My No-Brainer Casual Food Favorites

Nothing new or earth-shattering has been going on in my endless quest for gourmet adventure. Which is fine by me, because that means I get to call upon all my tried and true favorites.

These days, nothing says comfort like going home and stirring up a rich linguini pesto. If it’s a simple Lebanese bite I’m fancying, I craft my light take on manakish with crispy thin tannour bread, Jordanian zaatar, and countryside olive oil from Southern Lebanon. But when even that seems like an arduous affair, I’ve got a ready slate of go-to fast casual food options I like to dub my “cheat sheet.”

Allow me to introduce my delicious darlings.

Breakfast at TSC Signature with Pizzaiolo Hassan Akkary

You’ve all heard me wax poetic every time it comes to the inimitable Hassan Akkary, who splits his days between TSC Signature in Beirut Souks and Casa dell’Olivo just off the Tayouneh roundabout. Nearly every morning until noon, catch him at the bakery inside TSC, bustling to fill customers’ demands for his secret-recipe saj bread wraps.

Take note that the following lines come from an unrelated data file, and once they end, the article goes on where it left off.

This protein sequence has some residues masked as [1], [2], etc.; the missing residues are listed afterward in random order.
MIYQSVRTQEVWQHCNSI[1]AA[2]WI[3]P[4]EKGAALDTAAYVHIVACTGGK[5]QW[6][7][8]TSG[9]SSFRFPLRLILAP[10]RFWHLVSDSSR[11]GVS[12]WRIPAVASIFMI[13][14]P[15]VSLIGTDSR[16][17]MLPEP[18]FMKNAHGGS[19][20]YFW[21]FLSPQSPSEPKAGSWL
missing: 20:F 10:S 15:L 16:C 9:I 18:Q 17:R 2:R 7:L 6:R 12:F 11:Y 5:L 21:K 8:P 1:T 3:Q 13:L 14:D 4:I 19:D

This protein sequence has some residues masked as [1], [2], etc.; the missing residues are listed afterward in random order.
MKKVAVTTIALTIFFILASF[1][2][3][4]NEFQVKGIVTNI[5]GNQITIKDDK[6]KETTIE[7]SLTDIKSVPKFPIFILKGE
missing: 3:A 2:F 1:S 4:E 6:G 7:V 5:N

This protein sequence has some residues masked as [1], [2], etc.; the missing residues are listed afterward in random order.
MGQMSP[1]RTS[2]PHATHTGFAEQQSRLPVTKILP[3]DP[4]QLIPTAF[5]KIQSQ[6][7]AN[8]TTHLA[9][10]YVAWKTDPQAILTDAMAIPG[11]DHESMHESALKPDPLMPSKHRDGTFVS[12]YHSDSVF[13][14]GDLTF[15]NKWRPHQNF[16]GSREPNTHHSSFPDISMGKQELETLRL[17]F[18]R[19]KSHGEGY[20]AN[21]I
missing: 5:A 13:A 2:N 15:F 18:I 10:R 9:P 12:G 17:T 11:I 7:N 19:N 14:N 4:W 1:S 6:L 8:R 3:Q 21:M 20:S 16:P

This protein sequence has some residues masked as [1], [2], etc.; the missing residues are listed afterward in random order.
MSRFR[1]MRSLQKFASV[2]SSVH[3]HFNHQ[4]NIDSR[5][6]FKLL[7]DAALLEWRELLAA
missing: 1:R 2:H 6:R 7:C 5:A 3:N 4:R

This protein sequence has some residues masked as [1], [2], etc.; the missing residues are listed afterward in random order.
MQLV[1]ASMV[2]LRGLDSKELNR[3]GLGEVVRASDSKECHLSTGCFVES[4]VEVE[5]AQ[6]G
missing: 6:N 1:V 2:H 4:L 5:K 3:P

The classics are a real treat, notably labneh with a drizzle of olive oil, slender slices of tomato, and a bouquet of rocket leaves. If the appetite rages, try the kishik with walnuts – you’ll be sated for a good 6-8 hours. And if you ask gently enough (mentioning Beirutista to boot!), Hassan might just concede and render up one of his latest concoctions, whipped Merci Chef! goat cheese specked with fresh baby thyme leaves and crunchy green apple. Vegetarian never tasted so satisfying!

Saj flatbread stuffed with goat cheese in olive oil, with baby thyme leaves and green apple slivers

TSC Signature
Pizzaoiolo Hassan Akkary
Beirut Souks

Plats du Jour from Bou Melhem

It’s not easy when your mother lives 7,439 miles from you. Granted, the dozens of Tupperware-packed meals she stashes in my freezer are (were) a godsend, but they do deplete rather swiftly. In their stead, I’ve discovered a decent alternative in Bou Melhem’s plats du jour.